They sat in silence for a few minutes, staring out the windows at the setting sun. At last, she stood up and stretched. “Alright, I think I’ll go collapse. You okay for food and stuff?”

“Yeah, I think I’ll be good. Sleep tight.”

She leaned over and gave him a hug. “Love you.”

He leaned into the hug, and sighed. “Love you too.”

Sitting alone, he watched the last light of the sun slip over the horizon, the room’s illumination slowly shifting on to compensate. After it was gone completely, he reached down to his bag and pulled out a set of pencils and a book. He opened it, revealing pages full of sketches and drawings. Flipping through to the latest page, he settled it on his lap and stared at the two images. The first one was a girl, a round face and dark hair with a skunk stripe of blonde, halfway through some wild gesture, her mouth open and eyes sparkling. Some of the details were rough, and it looked like it had been drawn from memory, sometime after. Still, there was obvious care in the linework and shading, despite its rough nature. 

The second image was the same girl, standing in a dark alleyway, facing away with fists clenched. Unlike the first, it was crisp and clean, which made the figure stand out even more. On one side her body was dissolving away, solid flesh turning into disparate particles that hovered in the air. 

He stared at the drawings for what felt like far too long. Finally, he stood, tore the page out of his book and threw it in the trash, and went to get some sleep.

Black 3-V

Hit the Sack.

Everything was on fire, and it was all my fault.

I stumbled through the burning clouds of smoke and ash, coughing and choking on the acrid fumes. The heat pressed down on me from every side, flames licking at the bottoms of all the doors and appearing in glimpses and flashes through the miasma.

I lent over and hacked a deep cough out of my lungs, but the burning sensation felt strangely distant, as did the pain from where I'd placed my hand on a wall to support myself. I knew, logically, that I was excruciating pain, but it didn't seem to have registered in my brain in any significant way. What did register, though, was the hand that grasped my forearm out of nowhere.

I jerked away, but the hand held tight, and I nearly fell from the opposing forces. Its skin was blackened and burned, sloughing off in some places, almost bubbling in others. What was most disturbing, though, was the way it seemed to almost melt, appropriately enough, into the wall, scarred skin blending into charred wallpaper.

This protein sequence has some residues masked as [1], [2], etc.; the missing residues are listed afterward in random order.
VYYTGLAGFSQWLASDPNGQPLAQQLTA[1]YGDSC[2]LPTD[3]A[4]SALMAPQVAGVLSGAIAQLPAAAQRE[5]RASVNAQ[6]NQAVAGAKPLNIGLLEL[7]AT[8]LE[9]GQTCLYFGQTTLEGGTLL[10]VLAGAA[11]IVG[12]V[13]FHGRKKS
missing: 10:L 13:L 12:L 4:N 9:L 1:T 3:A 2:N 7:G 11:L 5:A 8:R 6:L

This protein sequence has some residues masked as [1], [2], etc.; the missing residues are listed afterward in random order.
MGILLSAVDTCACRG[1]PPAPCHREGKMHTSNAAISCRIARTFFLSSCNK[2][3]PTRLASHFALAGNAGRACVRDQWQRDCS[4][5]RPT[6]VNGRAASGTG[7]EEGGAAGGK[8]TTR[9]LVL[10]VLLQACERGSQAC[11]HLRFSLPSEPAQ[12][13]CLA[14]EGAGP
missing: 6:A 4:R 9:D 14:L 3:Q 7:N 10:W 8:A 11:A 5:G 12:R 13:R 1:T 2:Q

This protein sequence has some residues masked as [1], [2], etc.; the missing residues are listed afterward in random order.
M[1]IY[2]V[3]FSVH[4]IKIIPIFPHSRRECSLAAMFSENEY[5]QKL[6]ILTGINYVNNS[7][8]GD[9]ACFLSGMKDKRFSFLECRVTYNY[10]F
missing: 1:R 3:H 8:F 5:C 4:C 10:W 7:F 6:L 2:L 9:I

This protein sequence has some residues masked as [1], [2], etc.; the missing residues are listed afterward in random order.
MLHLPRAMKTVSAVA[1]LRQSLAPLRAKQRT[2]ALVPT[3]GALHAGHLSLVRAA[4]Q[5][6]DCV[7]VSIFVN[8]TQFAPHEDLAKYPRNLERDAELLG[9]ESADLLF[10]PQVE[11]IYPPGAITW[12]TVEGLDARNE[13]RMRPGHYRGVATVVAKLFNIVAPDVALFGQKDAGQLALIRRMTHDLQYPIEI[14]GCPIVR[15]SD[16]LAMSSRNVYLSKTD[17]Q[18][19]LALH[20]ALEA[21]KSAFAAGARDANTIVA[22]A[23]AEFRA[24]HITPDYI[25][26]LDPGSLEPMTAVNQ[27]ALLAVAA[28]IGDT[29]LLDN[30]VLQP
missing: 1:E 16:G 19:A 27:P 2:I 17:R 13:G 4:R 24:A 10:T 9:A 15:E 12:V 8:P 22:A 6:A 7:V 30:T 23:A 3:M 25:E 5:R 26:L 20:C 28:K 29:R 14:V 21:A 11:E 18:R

I managed to free my arm, but the effort sent me stumbling into the opposite wall. More hands grasped me, strangely cold despite their appearance, covering me in a web of appendages. I struggled fruitlessly and tried to scream, but instead of my voice, a deep, rumbling growl burst out.

"YOUR FAULT," it said as the hands closed around my face, and then they were pulling me back into the wall, and I was falling.

The corridor was gone, as were the hands. I tumbled through an empty void, the heat of the flames replaced by the chill of nothingness.  Fragments of what looked to be brick and mortar fell around me, spinning as they fell. I tried to reach out and touch them, but as soon as my fingers brushed them, they burst into flame. The flames spread through the cloud, and I was surrounded by a nimbus of flame, catching my clothes alight and burning into my flesh. This time, there was no separation from the pain, and I tried to scream again, but again the voice boomed out instead.


I thumped into my bed, disoriented by the sudden lack of noise and pain. The sheets were soft and cool against my skin; my unburnt skin, which I didn’t find as odd as I probably should have.
I sat up to find myself surrounded by people. A crowd of shadowy figures facing away from me filled my bedroom, which, for some reason, had no walls. Everything was where it normally was, but the flooring faded out into nothingness, and the crowd extended out beyond my ability to see. I stood, and as soon as my feet touched the ground, every single person turned to face me, perfectly in sync. They were me, every one of them, except that they had no eyes, and their mouths were distorted into impossibly wide grins.
I reached out to touch the nearest… me, but my hand passed through it, and it dissipated into smoke. Others followed suit in a straight line behind it, filling the air and clouding my vision. When it faded, there was a clear path in front of me to my mirror. And staring back at me from the mirror was an olive-skinned face, thin and sallow, with a thick, smooth mustache.

“Hey, sport,” the face said. “Been a while.”

I woke in a cold sweat. For a second, I just stared at the ceiling, trying to hold onto the memories of the dream that I could already feel slipping away. It proved to be futile, though, and I sighed, rolling over and sitting up to face out the window.

My room was fairly small, considering the rest of the apartment. Basically just my bed, a cupboard and a dresser with the mirror on it, it made up for its size with a pretty great view. Outside, the lights of the city twinkled and shined below, casting a warm glow out over the lake and reflecting off of the skyscrapers around us.